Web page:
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  The inaccuracy and insincerity of real faces

Cunningham, D., Breidt, M., Kleiner, M., Wallraven, C., & Bülthoff, H. (2003). The inaccuracy and insincerity of real faces. In H. Hamza (Ed.), 3rd IASTED International Conference on Visualization, Imaging, and Image Processing (VIIP 2003) (pp. 7-12). Anaheim, CA, USA: Acta Press.

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Item Permalink: http://hdl.handle.net/11858/00-001M-0000-0013-DBBF-2 Version Permalink: http://hdl.handle.net/21.11116/0000-0005-7126-1
Genre: Conference Paper

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 Creators:
Cunningham, DW1, 2, Author              
Breidt, M1, 2, Author              
Kleiner, M1, 2, Author              
Wallraven, C1, 2, Author              
Bülthoff, HH1, 2, Author              
Affiliations:
1Department Human Perception, Cognition and Action, Max Planck Institute for Biological Cybernetics, Max Planck Society, ou_1497797              
2Max Planck Institute for Biological Cybernetics, Max Planck Society, Spemannstrasse 38, 72076 Tübingen, DE, ou_1497794              

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 Abstract: Since conversation is a central human activity, the synthesis of proper conversational behavior for Virtual Humans will become a critical issue. Facial expressions represent a critical part of interpersonal communication. Even with the most sophisticated, photo-realistic head model, an avatar who's behavior is unbelievable or even uninterpretable will be an inefficient or possibly counterproductive conversational partner. Synthesizing expressions can be greatly aided by a detailed description of which facial motions are perceptually necessary and sufficient. Here, we recorded eight core expressions from six trained individuals using a method-acting approach. We then psychophysically determined how recognizable and believable those expressions were. The results show that people can identify these expressions quite well, although there is some systematic confusion between particular expressions. The results also show that people found the expressions to be less than convincing. The pattern of confusions and believability ratings demonstrates that there is considerable variation in natural expressions and that even real facial expressions are not always understood or believed. Moreover, the results provide the ground work necessary to begin a more fine-grained analysis of the core components of these expressions. As some initial results from a model-based manipulation of the image sequences shows, a detailed description of facial expressions can be an invaluable aid in the synthesis of unambiguous and believable Virtual Humans.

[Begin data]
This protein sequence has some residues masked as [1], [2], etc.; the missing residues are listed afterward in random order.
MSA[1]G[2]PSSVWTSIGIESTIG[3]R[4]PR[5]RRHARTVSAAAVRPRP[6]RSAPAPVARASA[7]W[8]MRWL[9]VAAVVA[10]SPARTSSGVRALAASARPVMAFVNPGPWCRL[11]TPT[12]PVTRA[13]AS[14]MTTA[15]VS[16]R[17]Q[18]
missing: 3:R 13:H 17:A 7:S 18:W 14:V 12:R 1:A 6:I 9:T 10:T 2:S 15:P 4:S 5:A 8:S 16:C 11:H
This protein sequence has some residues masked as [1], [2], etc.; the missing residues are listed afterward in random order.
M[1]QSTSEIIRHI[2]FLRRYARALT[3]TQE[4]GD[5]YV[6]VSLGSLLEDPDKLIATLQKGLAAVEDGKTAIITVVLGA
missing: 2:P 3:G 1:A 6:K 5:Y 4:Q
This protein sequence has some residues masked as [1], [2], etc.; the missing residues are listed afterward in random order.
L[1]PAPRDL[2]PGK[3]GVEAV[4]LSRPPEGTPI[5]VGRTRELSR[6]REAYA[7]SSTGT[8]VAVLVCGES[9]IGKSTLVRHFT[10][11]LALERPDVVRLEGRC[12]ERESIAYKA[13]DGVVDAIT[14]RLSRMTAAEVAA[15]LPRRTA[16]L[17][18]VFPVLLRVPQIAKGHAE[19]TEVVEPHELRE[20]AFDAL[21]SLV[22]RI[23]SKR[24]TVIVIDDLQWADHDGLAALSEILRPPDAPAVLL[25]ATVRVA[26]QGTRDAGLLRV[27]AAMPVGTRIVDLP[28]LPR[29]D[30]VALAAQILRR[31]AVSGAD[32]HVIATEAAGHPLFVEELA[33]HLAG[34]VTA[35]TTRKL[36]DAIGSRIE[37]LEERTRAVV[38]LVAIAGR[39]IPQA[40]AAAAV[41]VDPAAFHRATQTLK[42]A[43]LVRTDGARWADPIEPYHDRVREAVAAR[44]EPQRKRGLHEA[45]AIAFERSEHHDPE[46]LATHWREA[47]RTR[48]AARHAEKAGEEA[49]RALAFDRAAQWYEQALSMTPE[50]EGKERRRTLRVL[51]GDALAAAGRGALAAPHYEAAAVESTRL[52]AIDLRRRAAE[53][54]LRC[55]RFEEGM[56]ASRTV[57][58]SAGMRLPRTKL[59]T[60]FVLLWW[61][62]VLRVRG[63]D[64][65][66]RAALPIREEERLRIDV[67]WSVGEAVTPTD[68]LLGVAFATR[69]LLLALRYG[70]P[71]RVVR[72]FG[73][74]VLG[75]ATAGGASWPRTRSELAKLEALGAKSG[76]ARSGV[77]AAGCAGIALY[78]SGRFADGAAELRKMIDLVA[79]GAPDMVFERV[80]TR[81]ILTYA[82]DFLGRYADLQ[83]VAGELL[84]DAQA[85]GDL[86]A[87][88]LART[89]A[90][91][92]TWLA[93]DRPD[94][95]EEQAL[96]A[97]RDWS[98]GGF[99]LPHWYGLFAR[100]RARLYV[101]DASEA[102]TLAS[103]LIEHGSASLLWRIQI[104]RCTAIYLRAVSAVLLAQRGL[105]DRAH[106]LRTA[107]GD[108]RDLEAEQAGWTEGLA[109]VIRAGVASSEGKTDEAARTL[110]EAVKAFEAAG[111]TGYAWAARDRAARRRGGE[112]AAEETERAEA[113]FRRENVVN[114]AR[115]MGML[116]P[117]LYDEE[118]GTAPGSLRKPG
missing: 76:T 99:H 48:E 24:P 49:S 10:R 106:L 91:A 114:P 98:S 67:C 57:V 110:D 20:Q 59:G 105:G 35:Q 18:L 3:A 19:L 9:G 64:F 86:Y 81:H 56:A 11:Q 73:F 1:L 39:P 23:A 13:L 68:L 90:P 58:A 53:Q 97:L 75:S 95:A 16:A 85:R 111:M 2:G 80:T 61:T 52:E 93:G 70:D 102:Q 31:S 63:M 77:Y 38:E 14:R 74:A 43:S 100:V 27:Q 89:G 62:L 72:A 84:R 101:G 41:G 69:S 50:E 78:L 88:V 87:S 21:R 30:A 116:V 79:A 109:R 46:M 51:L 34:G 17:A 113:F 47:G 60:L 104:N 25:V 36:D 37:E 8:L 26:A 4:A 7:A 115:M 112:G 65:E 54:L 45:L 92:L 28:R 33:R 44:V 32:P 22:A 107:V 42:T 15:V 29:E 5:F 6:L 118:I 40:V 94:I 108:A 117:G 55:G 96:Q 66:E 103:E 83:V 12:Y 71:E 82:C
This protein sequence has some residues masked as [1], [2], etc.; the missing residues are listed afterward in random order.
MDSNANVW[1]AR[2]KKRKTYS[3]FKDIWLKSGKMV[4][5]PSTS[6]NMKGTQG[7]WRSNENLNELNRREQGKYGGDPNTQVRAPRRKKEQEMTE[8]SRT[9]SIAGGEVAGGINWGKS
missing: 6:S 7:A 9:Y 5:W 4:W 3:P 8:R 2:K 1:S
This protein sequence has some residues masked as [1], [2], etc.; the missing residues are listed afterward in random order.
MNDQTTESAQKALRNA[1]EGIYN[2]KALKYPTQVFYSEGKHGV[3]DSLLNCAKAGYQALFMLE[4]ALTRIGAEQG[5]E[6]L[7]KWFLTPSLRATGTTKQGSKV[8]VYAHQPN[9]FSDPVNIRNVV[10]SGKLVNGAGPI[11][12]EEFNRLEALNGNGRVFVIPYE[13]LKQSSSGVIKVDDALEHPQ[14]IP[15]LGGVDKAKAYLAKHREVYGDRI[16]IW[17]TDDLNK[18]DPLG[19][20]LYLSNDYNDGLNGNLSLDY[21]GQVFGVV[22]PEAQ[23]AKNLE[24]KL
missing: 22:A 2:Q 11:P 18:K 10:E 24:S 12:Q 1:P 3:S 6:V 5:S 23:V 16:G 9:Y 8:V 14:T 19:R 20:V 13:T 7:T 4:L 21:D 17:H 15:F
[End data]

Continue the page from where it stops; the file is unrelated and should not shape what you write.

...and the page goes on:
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 Dates: 2003-09
 Publication Status: Published in print
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 Identifiers: BibTex Citekey: 2096
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Title: 3rd IASTED International Conference on Visualization, Imaging, and Image Processing (VIIP 2003)
Place of Event: Benalmádena, Spain
Start-/End Date: 2003-09-08 - 2003-09-10

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Title: 3rd IASTED International Conference on Visualization, Imaging, and Image Processing (VIIP 2003)
Source Genre: Proceedings
 Creator(s):
Hamza, HM, Editor
Affiliations:
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Publ. Info: Anaheim, CA, USA : Acta Press
Pages: - Volume / Issue: - Sequence Number: - Start / End Page: 7 - 12 Identifier: ISBN: 0-88986-382-2